That was the last of my 106 senior games with Redan...... A premiership, a job promotion to Melbourne and my marriage to Jenny, all within a few fabulous months. I really missed the camaraderie we had created in 1975!
Yourself and Daryl Chibnall organised a fundraising bottle of red wine ‘Bin 23’ to be produced to commemorate the win. Tell us about the outcome of that fundraising, whether it was a good drop and whether any bottles remain?
Yes, it had “Bin 23 Years” since Redan had won a premiership! And a few of us still have an intact bottle or two. I don’t think I have heard any favourable comments about the quality of the red wine. I will not spoil the legend by telling you how and where we sterilised the wine bottles!!
They sold like hotcakes and significantly helped fund our premiership trip to Glenelg. A few of the team leaders were presented with a bottle of “white wine” with the same fabulous Chibnall designed label. If they ever opened it they would have discovered it was only pure Ballarat water.
What do you think made Northey such an effective and successful coach? Was it obvious he was destined for the VFL when coaching Redan?
John was an inspirational coach and player. His preparation was amazing. He turned the Redan football club into a professional club, where everyone from the trainers, to the committee, to the players and their families, focused together on only one major goal. His courage on the field was unrelenting.
I believe he should have won the Henderson Medal in '75, if he hadn't "challenged" the umpires so much....always in the interest of his players, of course!! John was destined to be a VFL/AFL Coach with great Premierships at Western Suburbs in Sydney then Redan, then brilliant wins, coaching the combined Ballarat Winfield Champions.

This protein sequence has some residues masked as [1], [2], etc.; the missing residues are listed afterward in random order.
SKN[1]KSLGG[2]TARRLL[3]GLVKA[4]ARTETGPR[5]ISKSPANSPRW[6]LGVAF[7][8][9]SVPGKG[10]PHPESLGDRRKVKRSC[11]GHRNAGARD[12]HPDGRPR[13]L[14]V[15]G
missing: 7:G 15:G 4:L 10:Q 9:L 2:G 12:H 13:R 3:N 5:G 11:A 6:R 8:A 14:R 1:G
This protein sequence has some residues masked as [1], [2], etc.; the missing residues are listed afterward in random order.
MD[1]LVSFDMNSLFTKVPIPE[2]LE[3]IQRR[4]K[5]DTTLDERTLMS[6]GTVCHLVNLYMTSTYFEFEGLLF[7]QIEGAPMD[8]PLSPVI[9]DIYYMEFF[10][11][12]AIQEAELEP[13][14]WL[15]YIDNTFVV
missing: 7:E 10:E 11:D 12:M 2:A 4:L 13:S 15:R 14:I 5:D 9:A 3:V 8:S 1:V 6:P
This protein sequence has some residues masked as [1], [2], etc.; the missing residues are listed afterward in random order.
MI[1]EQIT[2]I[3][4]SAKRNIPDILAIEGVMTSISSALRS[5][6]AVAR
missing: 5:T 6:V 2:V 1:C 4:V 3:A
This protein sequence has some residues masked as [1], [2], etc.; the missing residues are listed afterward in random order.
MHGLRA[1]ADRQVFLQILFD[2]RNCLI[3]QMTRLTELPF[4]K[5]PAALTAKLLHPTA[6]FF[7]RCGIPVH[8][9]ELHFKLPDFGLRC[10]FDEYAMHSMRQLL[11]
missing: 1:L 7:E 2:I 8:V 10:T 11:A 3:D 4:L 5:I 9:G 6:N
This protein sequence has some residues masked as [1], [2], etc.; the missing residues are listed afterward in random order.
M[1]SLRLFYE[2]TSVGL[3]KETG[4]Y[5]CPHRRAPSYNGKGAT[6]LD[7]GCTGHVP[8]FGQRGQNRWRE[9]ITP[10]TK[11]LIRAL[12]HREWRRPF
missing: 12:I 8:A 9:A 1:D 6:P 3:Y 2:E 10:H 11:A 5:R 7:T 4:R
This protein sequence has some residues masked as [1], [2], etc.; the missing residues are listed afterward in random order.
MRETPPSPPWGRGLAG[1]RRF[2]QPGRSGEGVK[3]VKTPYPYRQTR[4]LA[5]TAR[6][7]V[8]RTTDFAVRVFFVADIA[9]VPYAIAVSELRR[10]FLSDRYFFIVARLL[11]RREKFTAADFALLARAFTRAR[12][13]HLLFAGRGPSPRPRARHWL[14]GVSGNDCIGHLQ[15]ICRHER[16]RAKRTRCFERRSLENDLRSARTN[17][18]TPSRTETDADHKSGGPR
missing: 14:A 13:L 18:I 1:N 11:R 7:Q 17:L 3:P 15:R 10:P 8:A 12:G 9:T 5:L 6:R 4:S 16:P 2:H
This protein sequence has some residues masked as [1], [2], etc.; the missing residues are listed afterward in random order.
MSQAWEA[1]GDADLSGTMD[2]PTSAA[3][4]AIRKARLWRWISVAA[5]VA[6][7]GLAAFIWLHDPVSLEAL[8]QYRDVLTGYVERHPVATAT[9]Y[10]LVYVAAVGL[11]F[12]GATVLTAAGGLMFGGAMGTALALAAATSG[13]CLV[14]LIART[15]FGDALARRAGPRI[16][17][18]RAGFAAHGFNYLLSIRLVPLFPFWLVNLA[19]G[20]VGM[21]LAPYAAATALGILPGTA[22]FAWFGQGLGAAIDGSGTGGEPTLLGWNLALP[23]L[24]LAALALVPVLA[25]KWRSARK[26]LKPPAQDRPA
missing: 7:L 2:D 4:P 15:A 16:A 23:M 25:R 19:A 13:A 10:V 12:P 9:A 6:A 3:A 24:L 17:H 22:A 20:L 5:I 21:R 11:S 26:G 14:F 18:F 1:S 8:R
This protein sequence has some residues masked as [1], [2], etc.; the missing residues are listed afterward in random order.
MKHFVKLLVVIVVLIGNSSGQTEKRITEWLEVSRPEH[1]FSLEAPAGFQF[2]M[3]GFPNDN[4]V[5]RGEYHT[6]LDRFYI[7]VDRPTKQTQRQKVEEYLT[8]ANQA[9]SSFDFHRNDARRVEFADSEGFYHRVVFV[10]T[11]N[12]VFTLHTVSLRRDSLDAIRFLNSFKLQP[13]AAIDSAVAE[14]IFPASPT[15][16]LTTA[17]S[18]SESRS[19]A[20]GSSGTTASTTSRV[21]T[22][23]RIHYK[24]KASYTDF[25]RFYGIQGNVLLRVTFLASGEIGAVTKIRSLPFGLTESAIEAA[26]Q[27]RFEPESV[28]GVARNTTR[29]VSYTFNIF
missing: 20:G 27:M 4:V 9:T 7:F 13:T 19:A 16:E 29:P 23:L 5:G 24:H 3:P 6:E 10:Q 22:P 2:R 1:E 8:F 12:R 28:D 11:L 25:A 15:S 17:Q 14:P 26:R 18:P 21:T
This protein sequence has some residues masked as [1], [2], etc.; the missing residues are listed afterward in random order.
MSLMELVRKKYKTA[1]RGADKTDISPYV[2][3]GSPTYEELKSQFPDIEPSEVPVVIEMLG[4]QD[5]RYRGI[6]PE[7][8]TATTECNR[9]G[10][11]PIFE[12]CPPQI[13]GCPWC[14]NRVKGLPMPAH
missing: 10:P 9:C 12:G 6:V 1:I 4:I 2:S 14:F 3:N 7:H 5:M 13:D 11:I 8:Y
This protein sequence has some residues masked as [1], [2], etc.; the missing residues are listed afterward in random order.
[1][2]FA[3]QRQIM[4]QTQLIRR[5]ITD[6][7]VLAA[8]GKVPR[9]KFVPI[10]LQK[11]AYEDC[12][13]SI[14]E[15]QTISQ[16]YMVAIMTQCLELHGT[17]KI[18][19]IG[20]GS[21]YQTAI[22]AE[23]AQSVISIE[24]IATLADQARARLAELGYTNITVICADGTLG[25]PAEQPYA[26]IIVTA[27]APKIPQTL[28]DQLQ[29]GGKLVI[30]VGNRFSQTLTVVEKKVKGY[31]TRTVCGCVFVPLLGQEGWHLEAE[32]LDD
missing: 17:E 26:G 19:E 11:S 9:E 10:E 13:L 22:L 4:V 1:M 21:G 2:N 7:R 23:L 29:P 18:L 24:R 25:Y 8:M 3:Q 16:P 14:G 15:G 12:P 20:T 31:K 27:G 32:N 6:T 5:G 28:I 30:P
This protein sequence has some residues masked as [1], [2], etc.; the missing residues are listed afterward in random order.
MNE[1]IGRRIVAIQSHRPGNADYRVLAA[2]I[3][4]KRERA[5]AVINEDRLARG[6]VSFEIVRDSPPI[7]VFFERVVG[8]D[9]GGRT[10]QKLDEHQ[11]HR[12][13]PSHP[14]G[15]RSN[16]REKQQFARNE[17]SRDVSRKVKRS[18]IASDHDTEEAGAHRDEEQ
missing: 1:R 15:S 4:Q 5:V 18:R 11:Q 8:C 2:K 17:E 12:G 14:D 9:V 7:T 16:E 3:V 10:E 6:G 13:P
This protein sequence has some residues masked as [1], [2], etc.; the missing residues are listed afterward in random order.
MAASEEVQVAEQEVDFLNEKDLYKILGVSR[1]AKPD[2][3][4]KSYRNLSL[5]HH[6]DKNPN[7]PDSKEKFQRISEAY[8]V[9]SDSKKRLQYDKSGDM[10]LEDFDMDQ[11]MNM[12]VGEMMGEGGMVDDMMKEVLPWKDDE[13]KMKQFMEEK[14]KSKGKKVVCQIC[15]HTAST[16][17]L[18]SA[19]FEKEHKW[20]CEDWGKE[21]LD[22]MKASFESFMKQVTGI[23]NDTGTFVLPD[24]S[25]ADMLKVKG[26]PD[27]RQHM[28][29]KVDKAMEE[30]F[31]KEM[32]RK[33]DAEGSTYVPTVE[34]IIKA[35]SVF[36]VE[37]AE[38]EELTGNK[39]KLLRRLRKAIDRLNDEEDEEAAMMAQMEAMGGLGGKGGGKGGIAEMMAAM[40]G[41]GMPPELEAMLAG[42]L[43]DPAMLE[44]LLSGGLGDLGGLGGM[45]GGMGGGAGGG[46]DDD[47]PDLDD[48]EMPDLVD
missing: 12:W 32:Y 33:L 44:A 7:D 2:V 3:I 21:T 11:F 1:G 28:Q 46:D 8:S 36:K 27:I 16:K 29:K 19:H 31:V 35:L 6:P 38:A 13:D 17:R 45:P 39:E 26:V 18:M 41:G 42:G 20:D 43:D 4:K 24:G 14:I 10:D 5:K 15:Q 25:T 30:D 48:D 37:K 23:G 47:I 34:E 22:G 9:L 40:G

In my experience, including at his 15 year AFL level, all John's players who ran out on the ground, would fight extremely hard to do anything he asked of them.
How would you describe yourself as a footballer?
I was just always a battling backman. My major strength really was the team things. I loved the Club and the camaraderie. I was the players representative and organised many of the team building things we introduced in 1974 and 75. I thank Swooper and Assistant Coach, Peter Merriman and our team for getting the best two years of my football out of me.
Who were the best five players you saw at Redan?
Obviously John Northey is my first choice. He was an inspiration to us all. By the way, Kevin Sheedy, in his biography rates Northey as "the best tackler" he saw. Ron Barassi said Northey was the best half forward flanker in the VFL at that time.
Graeme Gellie was the most courageous and talented player I played with. He went on to win the recruit of the year in the VFL and then coached the Saints
Ian Baker was a brilliant, tough young player, who St Kilda quickly grabbed.
It was amazing to have the above three players around us all, especially in "heavy traffic".
The brilliant Greg Wood was not really seen much at senior level, because he was quickly recruited to the VFL Demons. By the way, he was asked to go up to the seniors to play in the 1969 Redan Reserves premiership, I reckon as a 16 year old.
Ron Andrews was a similar story. He was virtually our "tough guy/enforcer/protector” and he was only 17!! Des Tuddenham came to see Ron play and Rugged Ronny soon vanished to Essendon.
Tell us about some of the roles you had at Melbourne, Richmond and Brisbane in the VFL/AFL working alongside John Northey?
Thanks to Swooper, I was extremely fortunate to work at those clubs, from 1987 to 2000. I was seven years at the Demons, three years at Richmond and three years with the Brisbane Lions. I still had my career happening during the week, but training nights and weekends were focused on working with John.
I helped with the team development things. I set up team meetings on match day, sat in the coaches box and provided key points raised by the match committee to Swooper, for his reviews each quarter with the team huddle and I helped with training drills during the week. At each Pre Season Camp I conducted a Leadership Program for the players.
Have you kept in touch with many of your premiership teammates and tell us what it is like reminiscing the win at the various re-unions?
Daryl Chibnall and I have been great mates since Pleasant Street Primary School. He also lived around the corner from the Western Oval and we were usually first to training and last to leave. As Swooper always told us, if you fiercely aim to work extremely hard together and then win a premiership, you will be mates forever. And it is so true!
At our 40 year reunion last year (2016), the “chemistry” was amazing. We were immediately close mates from “yesterday” and had an amazing night.